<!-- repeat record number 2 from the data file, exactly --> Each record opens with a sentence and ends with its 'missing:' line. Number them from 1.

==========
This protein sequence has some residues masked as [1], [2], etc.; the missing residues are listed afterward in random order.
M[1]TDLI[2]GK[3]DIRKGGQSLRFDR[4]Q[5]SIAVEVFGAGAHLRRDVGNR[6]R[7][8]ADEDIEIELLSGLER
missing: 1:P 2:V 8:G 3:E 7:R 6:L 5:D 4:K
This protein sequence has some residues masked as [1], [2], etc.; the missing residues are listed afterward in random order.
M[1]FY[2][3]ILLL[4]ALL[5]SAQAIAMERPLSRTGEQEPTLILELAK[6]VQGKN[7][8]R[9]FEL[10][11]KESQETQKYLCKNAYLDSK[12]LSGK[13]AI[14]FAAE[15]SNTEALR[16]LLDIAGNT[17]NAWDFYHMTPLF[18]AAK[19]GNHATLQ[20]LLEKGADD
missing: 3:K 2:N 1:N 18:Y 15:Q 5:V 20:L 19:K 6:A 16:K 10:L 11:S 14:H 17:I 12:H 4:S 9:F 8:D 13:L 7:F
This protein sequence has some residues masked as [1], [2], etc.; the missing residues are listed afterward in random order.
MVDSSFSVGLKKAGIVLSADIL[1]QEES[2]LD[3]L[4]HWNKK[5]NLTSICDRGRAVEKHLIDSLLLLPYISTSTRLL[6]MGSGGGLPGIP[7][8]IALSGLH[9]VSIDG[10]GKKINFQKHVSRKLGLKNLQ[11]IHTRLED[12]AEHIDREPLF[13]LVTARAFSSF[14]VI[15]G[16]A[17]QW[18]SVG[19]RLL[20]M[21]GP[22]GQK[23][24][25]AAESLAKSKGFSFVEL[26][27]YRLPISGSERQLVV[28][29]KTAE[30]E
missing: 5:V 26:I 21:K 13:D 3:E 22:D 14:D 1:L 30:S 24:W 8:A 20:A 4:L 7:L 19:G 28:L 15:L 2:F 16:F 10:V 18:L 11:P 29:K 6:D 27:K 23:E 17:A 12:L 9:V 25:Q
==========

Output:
This protein sequence has some residues masked as [1], [2], etc.; the missing residues are listed afterward in random order.
M[1]FY[2][3]ILLL[4]ALL[5]SAQAIAMERPLSRTGEQEPTLILELAK[6]VQGKN[7][8]R[9]FEL[10][11]KESQETQKYLCKNAYLDSK[12]LSGK[13]AI[14]FAAE[15]SNTEALR[16]LLDIAGNT[17]NAWDFYHMTPLF[18]AAK[19]GNHATLQ[20]LLEKGADD
missing: 3:K 2:N 1:N 18:Y 15:Q 5:V 20:L 19:K 6:A 16:K 10:L 11:S 14:H 17:I 12:H 4:S 9:F 8:D 13:L 7:F